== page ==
Daniel Phillips has relaunched his Tux filesystem. After Tux2 failed due to patenting issues eight years ago, Phillips has now invited developers to collaborate on Tux3.
Daniel Phillips officially introduced Tux3 as the successor to his defunct Tux2 project on the Linux Kernel mailing list (LKML). Phillips, who is currently employed by Google, points to Tux3's file versioning capabilities, especially the ability to reduce the metadata overhead created on file changes using his version pointer algorithm. Phillips describes his current results in detail in the email and is looking for programmers to join in with development work.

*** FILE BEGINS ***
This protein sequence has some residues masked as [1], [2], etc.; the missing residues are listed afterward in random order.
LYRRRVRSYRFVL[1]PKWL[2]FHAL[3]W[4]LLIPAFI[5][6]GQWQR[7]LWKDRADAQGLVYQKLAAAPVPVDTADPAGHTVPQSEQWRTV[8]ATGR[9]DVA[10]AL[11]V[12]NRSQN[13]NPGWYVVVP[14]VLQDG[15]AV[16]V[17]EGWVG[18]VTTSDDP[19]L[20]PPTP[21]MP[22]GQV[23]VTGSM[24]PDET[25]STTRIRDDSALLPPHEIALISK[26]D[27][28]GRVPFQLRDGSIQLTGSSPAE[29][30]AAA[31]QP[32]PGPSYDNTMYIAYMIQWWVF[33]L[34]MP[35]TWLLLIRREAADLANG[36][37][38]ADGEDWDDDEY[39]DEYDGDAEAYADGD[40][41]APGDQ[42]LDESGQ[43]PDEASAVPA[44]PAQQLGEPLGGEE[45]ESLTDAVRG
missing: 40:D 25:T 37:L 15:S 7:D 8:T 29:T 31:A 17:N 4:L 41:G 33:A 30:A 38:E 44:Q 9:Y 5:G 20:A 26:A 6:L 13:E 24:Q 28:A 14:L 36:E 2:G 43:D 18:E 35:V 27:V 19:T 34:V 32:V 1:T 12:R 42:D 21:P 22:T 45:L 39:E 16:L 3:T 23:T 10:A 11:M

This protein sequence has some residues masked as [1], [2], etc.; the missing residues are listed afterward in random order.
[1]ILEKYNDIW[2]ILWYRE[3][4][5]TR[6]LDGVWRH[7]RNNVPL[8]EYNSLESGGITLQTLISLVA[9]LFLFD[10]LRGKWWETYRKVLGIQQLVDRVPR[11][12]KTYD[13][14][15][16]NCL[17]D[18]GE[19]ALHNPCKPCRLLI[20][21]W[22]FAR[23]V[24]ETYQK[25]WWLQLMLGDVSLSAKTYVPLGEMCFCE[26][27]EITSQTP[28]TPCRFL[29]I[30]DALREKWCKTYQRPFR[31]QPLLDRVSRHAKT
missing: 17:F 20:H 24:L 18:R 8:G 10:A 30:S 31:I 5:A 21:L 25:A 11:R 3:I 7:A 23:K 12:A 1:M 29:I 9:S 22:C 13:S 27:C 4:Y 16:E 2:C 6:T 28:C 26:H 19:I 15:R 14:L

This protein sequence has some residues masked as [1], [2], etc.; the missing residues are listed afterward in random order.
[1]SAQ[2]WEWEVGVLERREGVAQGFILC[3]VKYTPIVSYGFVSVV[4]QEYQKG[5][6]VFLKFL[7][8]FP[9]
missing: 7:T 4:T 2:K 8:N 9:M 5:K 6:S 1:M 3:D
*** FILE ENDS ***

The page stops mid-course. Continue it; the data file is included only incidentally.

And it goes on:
The benefits and limitations of Tux3 are described in great detail on LKML. The current source code comprises just a versioning algorithm. Phillips says that he is currently putting the source code for the filesystem together, a task that will involve some major clean-up work. Phillips has also set up an empty project homepage for Tux3 along with a brand new mailing list.
Daniel Phillips never published the code for the previous version, Tux2. An article on Slashdot provides a useful summary of the Tux2 project. According to statements by Phillips on mailing lists Tux2 was affected by patenting issues.